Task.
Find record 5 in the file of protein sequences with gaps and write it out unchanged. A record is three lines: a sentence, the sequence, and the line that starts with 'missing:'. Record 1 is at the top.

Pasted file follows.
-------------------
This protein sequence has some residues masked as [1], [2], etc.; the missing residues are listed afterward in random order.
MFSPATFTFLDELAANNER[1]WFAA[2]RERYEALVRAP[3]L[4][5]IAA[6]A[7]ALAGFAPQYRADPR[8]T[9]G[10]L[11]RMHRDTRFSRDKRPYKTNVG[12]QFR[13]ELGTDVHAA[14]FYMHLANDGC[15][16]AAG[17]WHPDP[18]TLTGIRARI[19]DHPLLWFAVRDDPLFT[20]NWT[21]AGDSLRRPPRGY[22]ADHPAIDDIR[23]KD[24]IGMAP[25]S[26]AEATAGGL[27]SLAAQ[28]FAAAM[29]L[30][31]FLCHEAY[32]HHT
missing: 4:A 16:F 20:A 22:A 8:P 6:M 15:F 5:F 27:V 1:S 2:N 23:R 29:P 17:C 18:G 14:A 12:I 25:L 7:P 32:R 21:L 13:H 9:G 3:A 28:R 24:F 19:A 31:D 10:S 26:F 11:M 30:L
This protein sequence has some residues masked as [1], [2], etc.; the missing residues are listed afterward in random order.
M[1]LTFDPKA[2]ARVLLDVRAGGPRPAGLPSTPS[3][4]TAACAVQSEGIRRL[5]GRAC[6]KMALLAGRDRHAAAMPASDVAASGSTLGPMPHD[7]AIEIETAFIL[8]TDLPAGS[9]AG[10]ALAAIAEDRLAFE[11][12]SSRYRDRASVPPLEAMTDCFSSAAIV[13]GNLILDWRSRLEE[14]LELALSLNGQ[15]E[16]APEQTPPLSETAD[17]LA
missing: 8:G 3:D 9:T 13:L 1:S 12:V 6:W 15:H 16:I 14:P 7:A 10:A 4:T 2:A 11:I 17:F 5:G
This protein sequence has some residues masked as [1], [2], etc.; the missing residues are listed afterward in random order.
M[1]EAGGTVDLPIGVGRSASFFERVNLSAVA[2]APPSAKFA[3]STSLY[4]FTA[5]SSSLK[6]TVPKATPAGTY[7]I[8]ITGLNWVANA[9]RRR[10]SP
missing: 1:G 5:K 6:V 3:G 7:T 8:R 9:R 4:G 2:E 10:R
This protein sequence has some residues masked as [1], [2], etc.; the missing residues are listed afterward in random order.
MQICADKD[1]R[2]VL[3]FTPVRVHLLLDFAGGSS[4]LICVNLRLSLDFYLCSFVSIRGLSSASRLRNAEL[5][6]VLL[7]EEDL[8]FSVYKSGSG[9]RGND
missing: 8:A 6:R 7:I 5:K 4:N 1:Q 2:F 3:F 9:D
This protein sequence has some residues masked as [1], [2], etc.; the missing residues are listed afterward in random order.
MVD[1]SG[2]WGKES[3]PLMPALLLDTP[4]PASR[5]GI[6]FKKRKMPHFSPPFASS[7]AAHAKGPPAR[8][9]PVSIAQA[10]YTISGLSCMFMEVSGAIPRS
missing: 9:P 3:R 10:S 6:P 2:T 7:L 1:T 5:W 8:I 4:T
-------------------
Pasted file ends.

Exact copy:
This protein sequence has some residues masked as [1], [2], etc.; the missing residues are listed afterward in random order.
MVD[1]SG[2]WGKES[3]PLMPALLLDTP[4]PASR[5]GI[6]FKKRKMPHFSPPFASS[7]AAHAKGPPAR[8][9]PVSIAQA[10]YTISGLSCMFMEVSGAIPRS
missing: 9:P 3:R 10:S 6:P 2:T 7:L 1:T 5:W 8:I 4:T